Insolvency: Joinery unties the knot: The company that refused to lie down when its parent went to the wall

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The Independent Online
UNTIL recently, Malcolm Birchwood was not sure whether he had a company to run.

In 18 months he had turned JL Joinery's losses to break- even, only to find that the operation, based in Cricklewood, north London, had been put into receivership because its parent company, John Lelliot, had lost its battle for survival.

Hard on the heels of this came a bank letter calling in a pounds 7m Lelliot debt. 'I had no idea that our company was one of several guaranteeing their overdraft,' Mr Birchwood said.

'That, not surprisingly, immediately put us into an insolvent situation, although we had pounds 2.5m of business on the books and a factory working flat out. The lads were just disbelieving when I told them what had happened and that I had to sack them, and myself, there and then.

'It has been a shattering experience, but I have learnt a lot, including that you must make a company search before accepting a managing directorship,' Mr Birchwood said.

Seven weeks later Mr Birchwood had successfully completed a management buyout with three of his managers and a white knight, Dorf Horneman, a Dutch businessman. He has put up most of the money for the buyout and funding for the next year.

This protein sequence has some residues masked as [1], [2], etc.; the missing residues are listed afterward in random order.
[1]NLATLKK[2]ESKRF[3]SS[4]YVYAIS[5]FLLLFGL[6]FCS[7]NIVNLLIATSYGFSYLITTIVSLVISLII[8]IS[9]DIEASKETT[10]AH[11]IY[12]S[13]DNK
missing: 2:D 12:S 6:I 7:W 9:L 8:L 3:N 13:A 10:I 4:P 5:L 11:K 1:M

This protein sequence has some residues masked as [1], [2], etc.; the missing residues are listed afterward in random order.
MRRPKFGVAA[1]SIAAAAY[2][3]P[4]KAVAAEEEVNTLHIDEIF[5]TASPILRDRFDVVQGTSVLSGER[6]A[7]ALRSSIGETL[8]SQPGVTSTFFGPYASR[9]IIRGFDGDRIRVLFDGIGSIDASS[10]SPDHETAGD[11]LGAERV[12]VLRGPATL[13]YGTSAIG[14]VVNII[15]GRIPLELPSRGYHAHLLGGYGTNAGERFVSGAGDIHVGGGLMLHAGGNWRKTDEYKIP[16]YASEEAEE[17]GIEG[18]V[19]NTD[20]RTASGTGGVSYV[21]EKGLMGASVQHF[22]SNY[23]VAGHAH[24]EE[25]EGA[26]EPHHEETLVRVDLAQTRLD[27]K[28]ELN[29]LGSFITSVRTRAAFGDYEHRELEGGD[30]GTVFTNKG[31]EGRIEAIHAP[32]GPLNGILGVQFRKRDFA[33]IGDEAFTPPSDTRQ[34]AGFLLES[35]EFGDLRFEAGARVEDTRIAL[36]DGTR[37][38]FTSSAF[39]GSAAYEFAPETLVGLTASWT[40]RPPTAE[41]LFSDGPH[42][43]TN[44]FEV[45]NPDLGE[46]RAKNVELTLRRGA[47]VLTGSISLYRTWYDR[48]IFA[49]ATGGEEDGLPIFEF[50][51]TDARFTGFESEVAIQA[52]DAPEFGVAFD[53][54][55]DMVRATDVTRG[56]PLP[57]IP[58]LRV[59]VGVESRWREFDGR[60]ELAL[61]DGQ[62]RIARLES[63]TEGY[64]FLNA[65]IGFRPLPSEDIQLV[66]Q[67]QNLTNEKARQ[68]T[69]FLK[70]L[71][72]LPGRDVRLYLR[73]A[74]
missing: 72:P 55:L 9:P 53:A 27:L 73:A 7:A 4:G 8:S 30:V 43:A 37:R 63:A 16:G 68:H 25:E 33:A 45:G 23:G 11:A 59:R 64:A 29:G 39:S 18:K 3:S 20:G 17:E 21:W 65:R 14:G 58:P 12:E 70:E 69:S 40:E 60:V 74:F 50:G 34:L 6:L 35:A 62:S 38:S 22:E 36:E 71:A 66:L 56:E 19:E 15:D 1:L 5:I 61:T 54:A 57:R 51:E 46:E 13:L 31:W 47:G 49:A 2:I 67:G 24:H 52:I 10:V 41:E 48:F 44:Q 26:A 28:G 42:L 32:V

Many of the old company's contracts, which include the National Gallery, the Prudential building in Holborn, the Royal Courts of Justice and Waterstone's bookshops, have been renewed. It has also agreed a deal with the Eurotunnel shops in France.

'Most of our suppliers have been absolutely marvellous, supporting us all the way. I am very grateful to them,' Mr Birchwood said.

But he has had to slim down the company. The factory workforce of 70 has been reduced to 45 and office employees from 30 to 15. Projected turnover for the first year is pounds 3.5m, although he is hoping it will be nearer pounds 4m.

'Dorf and I intend to increase that by five times in the next 10 years. We have factory space of 30,000 square feet, and by buying some of the newest computerised machinery can increase our turnover to pounds 15m before we have to find new workshops.'

Mr Birchwood trained and worked as a joiner and workbench machinist for eight years before starting his own company at 24. He sold out in 1955, but stayed until he was head-hunted by John Lelliot in 1991. He still makes his own furniture at his home in Surrey.

'I use all the imperfect pieces, with knots in, which I like and the clients don't. We are very cost-effective in this factory. The off-cuts are burnt in our boiler and used to heat both the factory and the offices. And we know exactly where all the wood we use comes from - it is all from a renewable source.'

He is clear about how he is going to make the business work. 'Marketing is vital now, letting people know that we are back and here to stay. I re-employed my design development manager, John Franklin, who is a brilliant designer, and his job is to talk to the architects in their own language and take some of the problems off their shoulders.'

His wife, Lynda, has given up her job as a school laboratory technician to work with him. She has devised a new computerised payroll system.

'The future of the company is brilliant,' Mr Birchwood said. 'I want to build it into the top joinery firm in the UK. We have the best equipment, excellent skilled workers, most of whom I train myself, and the best will in the world.'

(Photograph omitted)

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